I was out walking my troublemaker this week (the one posted in my picture) working on a bit of socialization and environment changes. While we were out, we ran across a situation that I think most owners don't think to train for. I wanted to post about it because I think it's something we should all prepare for. It takes less than a second for your dog to bite someone and it is your responsibility to do everything you can to prevent this.
In my area, we have a lot of special needs group homes. While we were walking, we came upon an individual who is frequently out in the community. Doesn't seem like a big deal, right? Well, for us it may not have been, but for other dogs it is often a preable for disaster.
One of the things I've been teaching my guy is how to properly meet and greet people (and dogs too). Sounds so simple, eh? If it's so simple, then why do so many dogs bite?
Now, for a little clarification, "meet and greet" doesn't just mean a person standing and we can walk up to them. This means we can allow people of various shapes, sizes and styles to walk up to us and we can walk up to them (without negative reactions). I want my guy to be able to deal with any situation that arises ...
He should be ok with children walking up to him
He should be ok with them running screaming by him
Or the person pushing a stroller (screaming child or no)
Or the person with a grocery cart (maybe the local bag-lady?)
Or the smelly guy who lives at the corner
Or the super neat freak lady who lives across from the laundry mat and always smells like detergent
And yes, he should also be able to deal with the special needs individual who comes lumbering up to meet him saying, in a squeaky voice that sounds somewhat like a chipmunk, "Hello Dog! Hello! Hello Dog! My name is Tony! Hello! Hello Dog!"
It is up to me as the handler to give my dog the tools that he can use to deal with these situations. I have been teaching him how to deal with different scenarios and different people. He was so very well behaved when meeting Tony earlier in the week.
While we were chatting, Tony told me about the last time he was bitten by a dog (he's been bitten many times but doesn't understand why). Last time, the dog barked at him while he was walking along the street. Perhaps many of us are saying to ourselves that he should have stopped walking, but he didn't know to do that. The important thing that you must keep in mind is ... *He didn't know* He told me that he thought that the dog's barking was ok and that the dog wouldn't bother him. Unfortunately, the owner (who was on the other end of the leash) didn't realize the potential danger of what was going on and didn't control her dogs very well. Tony continued walking along the sidewalk and the dogs nailed him on both legs. There were puncture wounds on both legs and much bruising.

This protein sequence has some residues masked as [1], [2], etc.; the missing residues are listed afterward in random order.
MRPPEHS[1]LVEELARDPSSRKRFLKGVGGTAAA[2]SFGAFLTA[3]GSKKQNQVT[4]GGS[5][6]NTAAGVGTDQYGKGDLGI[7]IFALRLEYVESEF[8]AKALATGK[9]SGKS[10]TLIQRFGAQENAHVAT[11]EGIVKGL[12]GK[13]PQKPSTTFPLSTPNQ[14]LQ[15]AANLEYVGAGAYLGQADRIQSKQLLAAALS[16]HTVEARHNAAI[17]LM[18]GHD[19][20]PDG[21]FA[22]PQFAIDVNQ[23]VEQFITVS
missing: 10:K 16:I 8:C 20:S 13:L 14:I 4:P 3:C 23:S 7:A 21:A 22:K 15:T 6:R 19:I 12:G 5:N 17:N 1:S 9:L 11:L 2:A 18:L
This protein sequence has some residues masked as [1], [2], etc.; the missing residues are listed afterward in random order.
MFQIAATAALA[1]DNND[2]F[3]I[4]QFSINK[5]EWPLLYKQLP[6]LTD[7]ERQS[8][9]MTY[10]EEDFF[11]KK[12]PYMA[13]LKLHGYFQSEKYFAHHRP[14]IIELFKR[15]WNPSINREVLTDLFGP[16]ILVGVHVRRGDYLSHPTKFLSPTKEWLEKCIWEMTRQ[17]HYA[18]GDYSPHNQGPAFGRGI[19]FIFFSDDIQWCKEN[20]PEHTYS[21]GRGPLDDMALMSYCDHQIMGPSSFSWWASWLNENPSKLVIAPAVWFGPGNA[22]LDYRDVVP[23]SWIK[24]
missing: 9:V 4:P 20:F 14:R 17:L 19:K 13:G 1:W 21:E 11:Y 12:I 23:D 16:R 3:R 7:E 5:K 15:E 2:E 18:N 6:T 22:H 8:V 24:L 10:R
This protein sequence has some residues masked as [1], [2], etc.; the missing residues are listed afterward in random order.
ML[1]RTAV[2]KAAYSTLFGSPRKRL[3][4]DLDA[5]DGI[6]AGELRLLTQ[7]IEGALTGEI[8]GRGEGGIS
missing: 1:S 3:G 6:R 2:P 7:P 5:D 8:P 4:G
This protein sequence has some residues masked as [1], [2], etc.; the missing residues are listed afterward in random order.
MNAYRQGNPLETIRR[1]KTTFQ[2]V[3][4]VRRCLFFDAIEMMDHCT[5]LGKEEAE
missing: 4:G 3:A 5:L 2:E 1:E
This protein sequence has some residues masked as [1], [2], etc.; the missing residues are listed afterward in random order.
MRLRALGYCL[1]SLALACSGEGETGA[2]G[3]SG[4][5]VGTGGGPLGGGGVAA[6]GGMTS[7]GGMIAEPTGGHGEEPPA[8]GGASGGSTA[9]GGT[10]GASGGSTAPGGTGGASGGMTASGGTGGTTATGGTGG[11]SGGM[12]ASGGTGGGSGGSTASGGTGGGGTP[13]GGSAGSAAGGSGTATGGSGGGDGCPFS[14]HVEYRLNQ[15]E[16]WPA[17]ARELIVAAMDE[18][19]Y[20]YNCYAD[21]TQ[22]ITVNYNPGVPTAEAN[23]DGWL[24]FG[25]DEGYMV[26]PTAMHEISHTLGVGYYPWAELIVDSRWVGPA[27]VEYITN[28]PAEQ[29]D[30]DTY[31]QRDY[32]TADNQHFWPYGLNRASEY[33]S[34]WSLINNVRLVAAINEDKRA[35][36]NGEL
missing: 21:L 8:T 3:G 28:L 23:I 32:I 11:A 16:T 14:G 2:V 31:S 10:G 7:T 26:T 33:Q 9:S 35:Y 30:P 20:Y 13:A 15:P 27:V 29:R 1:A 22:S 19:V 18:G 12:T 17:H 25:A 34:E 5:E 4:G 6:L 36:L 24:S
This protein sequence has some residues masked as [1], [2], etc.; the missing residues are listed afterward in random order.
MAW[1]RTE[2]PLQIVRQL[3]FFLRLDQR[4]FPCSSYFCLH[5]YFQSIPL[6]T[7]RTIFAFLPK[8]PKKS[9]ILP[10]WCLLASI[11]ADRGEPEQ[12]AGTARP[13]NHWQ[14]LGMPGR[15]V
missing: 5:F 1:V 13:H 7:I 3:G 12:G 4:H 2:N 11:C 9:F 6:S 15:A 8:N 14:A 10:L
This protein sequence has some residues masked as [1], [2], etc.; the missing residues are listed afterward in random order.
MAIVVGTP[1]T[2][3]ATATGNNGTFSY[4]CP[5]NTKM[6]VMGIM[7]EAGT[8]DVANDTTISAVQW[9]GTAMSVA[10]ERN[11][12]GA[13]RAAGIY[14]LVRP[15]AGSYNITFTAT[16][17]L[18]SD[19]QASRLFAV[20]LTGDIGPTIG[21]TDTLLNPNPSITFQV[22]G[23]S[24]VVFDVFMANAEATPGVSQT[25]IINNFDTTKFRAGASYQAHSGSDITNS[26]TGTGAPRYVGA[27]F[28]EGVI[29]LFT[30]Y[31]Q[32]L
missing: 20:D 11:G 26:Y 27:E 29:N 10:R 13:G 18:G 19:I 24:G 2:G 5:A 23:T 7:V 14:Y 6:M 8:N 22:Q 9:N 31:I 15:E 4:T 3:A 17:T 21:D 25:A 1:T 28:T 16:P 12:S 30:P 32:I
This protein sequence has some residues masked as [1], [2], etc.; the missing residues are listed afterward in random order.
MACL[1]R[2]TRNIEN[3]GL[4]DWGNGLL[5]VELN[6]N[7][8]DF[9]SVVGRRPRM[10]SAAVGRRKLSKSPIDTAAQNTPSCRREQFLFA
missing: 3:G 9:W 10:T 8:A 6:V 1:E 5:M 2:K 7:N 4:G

Tony was bitten. It could have been a child. Was the dog quarantined? No. The owner disappeared quietly. Will this happen again? Probably.
I want everyone out there to be aware of the potential danger that a situation like this may present. It could happen at any time. When Tony lumbered up in his swinging and staggering walk, my dog sat down and waited just as I asked. If my guy had lunged or barked ... I don't know what the reaction would have been from Tony. Who knows. I couldn't have controlled Tony or his reaction. All I can control is my dog and myself.
My point is ...
You can't expect every person to know how to properly interact with your dog so therefore it is your job as a dog owner to teach your dog how to properly interact with people - ANY people.